This post is fashioned after the ever-popular "I Am" writing contest, which I first discovered in Cara's blog. If the length seems daunting, read it in installments throughout the week. :)
I am the only daughter of a man who grew up lucky as the foreman's son on a pineapple plantation on Kauai. A man who, as a boy, wore skin brown from the sun, and grabbed at every chance to play baseball. A man who grew into a pastor and whose rounded cheeks seemed fit to burst when he'd smile at his own silly jokes.
I am the middle child of a farmgirl-turned-mother who was timid, yet brave enough to leave the land she knew and shape a life, a home with three children on an island swallowed by the vast Pacific. A frugal mother who religiously rinsed bread bags and mixed powdered milk into liquid chalk, all so she could be the one to fill our hours with hopscotch and Encyclopedia Brown and painting water pictures on the sidewalk. Who knew, intuitively, that scraping by in exchange for the riches of mommy-time was a marvelous trade indeed.
I am the child who played chase and scaled fallen trees with the mostly-boys in our townhouse complex, deep green groundcover itching at our ankles. The one who begged to help my dad open the neighborhood pool on Saturdays, when the morning water sat cold and freshly chlorinated. Whose idea of high fashion was surf jams and jelly shoes. Whose blessedness is measured by the fact that my single childhood tragedy was the death of my puppy, Sugar, broken by a heavy branch falling from a tree.
I am the preteen-turned-Cinderella overnight; suddenly, surprisingly noticed by all the boys as if doused in fairy dust. Who tripped all over myself in the ensuing case of vanity. Who wore stretch pants, dangly earrings, and teased my bangs sky-high. Who took a while to learn to be a good friend.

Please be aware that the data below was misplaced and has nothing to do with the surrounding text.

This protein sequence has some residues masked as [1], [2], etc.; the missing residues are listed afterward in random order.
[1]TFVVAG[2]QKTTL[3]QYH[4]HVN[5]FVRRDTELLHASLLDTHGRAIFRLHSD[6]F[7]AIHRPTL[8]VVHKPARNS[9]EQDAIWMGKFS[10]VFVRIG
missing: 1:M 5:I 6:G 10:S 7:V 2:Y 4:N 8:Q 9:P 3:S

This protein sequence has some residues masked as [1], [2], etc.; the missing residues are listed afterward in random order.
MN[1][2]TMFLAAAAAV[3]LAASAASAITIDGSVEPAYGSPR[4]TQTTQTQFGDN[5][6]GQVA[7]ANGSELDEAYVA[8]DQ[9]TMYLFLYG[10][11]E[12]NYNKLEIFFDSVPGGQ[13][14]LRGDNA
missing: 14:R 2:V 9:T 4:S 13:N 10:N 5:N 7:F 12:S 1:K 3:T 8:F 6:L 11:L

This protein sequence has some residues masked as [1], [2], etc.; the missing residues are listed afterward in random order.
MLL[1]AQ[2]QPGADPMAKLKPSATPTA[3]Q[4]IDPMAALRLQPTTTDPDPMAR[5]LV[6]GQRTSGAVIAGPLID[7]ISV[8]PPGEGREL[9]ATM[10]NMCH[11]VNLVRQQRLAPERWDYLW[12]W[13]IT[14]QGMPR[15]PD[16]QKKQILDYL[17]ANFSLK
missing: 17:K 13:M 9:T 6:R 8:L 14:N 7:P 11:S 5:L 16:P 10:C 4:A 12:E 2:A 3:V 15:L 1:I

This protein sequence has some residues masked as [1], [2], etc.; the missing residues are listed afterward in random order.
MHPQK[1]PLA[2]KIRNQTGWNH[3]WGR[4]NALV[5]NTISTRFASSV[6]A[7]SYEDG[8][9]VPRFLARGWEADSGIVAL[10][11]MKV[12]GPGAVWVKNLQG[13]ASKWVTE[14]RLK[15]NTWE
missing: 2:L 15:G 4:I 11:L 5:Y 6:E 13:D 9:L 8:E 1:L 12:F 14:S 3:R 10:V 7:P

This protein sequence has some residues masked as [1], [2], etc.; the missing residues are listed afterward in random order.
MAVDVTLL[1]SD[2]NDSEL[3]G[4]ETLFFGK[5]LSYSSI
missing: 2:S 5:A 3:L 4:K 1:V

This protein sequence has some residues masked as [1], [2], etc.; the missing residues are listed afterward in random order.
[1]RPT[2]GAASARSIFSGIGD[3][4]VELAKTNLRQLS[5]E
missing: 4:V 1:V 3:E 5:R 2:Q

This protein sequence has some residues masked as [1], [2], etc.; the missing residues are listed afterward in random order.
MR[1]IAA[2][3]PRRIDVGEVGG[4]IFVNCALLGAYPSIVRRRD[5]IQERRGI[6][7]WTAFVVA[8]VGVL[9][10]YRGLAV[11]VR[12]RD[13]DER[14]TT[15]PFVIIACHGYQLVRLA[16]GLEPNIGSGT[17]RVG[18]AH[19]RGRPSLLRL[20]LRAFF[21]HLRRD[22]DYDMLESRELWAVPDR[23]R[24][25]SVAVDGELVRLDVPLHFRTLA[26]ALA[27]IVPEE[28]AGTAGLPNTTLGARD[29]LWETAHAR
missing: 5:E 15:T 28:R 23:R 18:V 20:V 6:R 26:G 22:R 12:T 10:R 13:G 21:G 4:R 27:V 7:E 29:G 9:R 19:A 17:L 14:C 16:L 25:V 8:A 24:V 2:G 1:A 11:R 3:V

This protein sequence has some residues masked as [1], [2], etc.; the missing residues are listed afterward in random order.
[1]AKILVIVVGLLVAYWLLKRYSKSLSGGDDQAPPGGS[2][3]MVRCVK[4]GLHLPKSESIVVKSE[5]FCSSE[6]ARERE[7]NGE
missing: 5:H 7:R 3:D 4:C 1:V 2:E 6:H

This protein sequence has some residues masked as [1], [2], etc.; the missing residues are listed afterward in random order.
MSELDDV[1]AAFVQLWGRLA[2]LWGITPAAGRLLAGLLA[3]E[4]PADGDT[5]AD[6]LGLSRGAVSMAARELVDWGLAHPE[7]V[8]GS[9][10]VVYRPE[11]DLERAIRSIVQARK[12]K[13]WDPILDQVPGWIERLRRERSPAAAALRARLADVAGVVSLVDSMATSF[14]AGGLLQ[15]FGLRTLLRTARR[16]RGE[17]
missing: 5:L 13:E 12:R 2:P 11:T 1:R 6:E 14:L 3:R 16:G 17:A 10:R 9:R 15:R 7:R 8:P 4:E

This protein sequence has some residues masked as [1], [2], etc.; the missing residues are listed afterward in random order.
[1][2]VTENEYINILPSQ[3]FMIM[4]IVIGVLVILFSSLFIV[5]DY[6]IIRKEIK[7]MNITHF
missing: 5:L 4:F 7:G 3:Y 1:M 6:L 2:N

I am the teenager wrapped up in a pursuit of romance. Who often went to school in whatever t-shirt I wore to bed the night before; who woke up with just enough time to brush my teeth and pull into the parking lot as the first bell rang. Who found quiet joy in an afternoon job playing with preschoolers. Who thought it strangely wondrous how different the beach was at night: sharp points of stars, sand cooling beneath my feet, water ebbing and pulling like thinned ink. Who danced to Bryan Adams and Boys II Men and had a penchant for "classics" from the sixties. I am the girl who finally learned to love, but with a boy who left gaping wounds in his wake. Who was prom queen and valedictorian, yet knew I fooled no one; who sensed I was all shell and no substance. Who left for a college far, far away just to survive.
I am the college girl who tried cheerleading purely for the love of stunting. Who hated every other aspect of cheering, including the unnerving shock of exposure donning a skirt that never touched the back of my legs. Who fractured my clavicle on the soccer field and subsequently thought codeine a mighty smart invention. Who laughed at college boys with marriage proposals in their eyes. Who traveled to Spain and Portugal on a missions trip, and thought the bougainvilleas seemed just like home. Who watched her someday-to-be-husband playing puppets with the curly-haired children who flocked to him, and developed a soft spot for him in my heart. A soft spot that never did go away.
I am the woman turned mother too soon, but who loved her baby and clung to her husband and did her best until it turned out all right. I am the woman who is nothing anyone hoped for or expected of me. Who is sometimes bothered by this, plagued with restlessness. But who, when my brain is plugged in right, knows with certainty that money and prestige could never carry me anywhere I really wanted to be. Who kisses the crowns of four little heads and knows I wouldn't barter this life for all the diamonds in the bowels of Africa.
I am the woman who still feels like a girl playing house some days. Who chafes at cleaning but does it anyway because clutter and grime assault my personal peace. Who loves the idea of baking with her children, but has a thing against flour on the floor. Who will plod on, bleary-eyed, till 4 AM just to finish a good novel. Whose heart rends into jagged pieces when I read of children crushed by poverty, slavery, horrific war. Who would love to spend a summer, a decade, a lifetime singing them to sleep at night.
I am the person who, in spite of all of the above, all of the selfish ugliness and the injuries inflicted on everyone within my reach, has been redeemed by a grace larger than my pain. Who trusts that God knows what He's doing and is able to find use for me yet.
Today's Amharic Lesson #29, Clothes
1 hour ago